The US Department of Defense and Australian Department of Defence have joined to develop an air-breathing hypersonic missile called the Southern Cross Integrated Flight Research Experiment (SCIFiRE).
The effort is intended to advance air-breathing hypersonic technologies by designing, building and test-flying multiple prototypes, the Pentagon says on 30 November.
“SCIFiRE is a true testament to the enduring friendship and strong partnership between the United States and Australia,” says Michael Kratsios, US acting under-secretary of defence for research and engineering. “This initiative will be essential to the future of hypersonic research and development, ensuring the US and our allies lead the world in the advancement of this transformational warfighting capability.”
The SCIFiRE effort’s goal is to build multiple full-size prototypes that are “affordable and provide a flexible, long-range capability, culminating in flight demonstrations in operationally relevant conditions”, says the DoD.
The Pentagon does not disclose what specific air-breathing technologies will be worked on. Typically, air-breathing hypersonic technologies refer to scramjet engines, a sort of ramjet that functions at speeds greater than Mach 5. The DoD also does not say when the technology might be flight tested.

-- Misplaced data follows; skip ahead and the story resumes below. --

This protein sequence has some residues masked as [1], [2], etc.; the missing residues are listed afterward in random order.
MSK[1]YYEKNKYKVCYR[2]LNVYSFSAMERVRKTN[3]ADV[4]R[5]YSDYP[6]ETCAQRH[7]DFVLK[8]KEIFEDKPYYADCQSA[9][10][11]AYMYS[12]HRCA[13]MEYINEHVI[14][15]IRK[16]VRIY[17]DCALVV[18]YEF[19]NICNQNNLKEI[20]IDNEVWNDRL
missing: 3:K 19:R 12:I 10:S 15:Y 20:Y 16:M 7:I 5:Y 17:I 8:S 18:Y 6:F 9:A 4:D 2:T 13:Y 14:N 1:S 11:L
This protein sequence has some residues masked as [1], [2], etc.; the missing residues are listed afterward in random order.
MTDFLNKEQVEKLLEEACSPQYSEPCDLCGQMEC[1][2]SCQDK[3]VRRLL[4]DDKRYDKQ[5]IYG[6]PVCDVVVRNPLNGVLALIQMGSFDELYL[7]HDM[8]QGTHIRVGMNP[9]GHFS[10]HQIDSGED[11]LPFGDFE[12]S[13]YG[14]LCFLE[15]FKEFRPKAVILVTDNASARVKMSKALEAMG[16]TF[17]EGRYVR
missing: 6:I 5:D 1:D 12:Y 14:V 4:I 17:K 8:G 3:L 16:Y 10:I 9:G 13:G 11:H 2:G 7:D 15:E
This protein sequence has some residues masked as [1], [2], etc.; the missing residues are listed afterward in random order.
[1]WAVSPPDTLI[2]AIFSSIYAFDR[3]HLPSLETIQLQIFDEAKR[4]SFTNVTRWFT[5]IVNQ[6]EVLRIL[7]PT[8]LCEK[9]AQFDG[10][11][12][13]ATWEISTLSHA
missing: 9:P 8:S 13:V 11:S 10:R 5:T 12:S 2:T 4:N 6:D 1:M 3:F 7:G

The DoD says the SCIFiRE project will leverage previous work from the Hypersonic International Flight Research Experimentation (HIFiRE) programme, another co-development effort between Washington and Canberra that began in 2006. HIFiRE was a collaboration between NASA, the US Air Force Research Laboratory and Australia’s Defence Science and Technology Organisation to improve scramjet engine know-how.
The SCIFiRE effort is a product of the DoD’s Allied Prototyping Initiative, launched in 2019 to develop and manufacture “leap-ahead technology” with the USA’s closest allies.
“[Allied Prototyping Initiatives] are built on the notion that partnering with our allies and friends will maximise modernisation through shared ideas, increase interoperability to fight alongside each other and reduce vulnerabilities as we tackle shared challenges while boosting each other’s supply chain,” says the DoD’s office of the director of defence research and engineering for advanced capabilities.
The first Allied Prototyping Initiative was a partnership announced in April between the DoD and the Norwegian ministry of defence named THOR-ER (Tactical High-speed Offensive Ramjet for Extended Range). That development project is intended to advance solid-fuel ramjet technologies.
S: Flight Global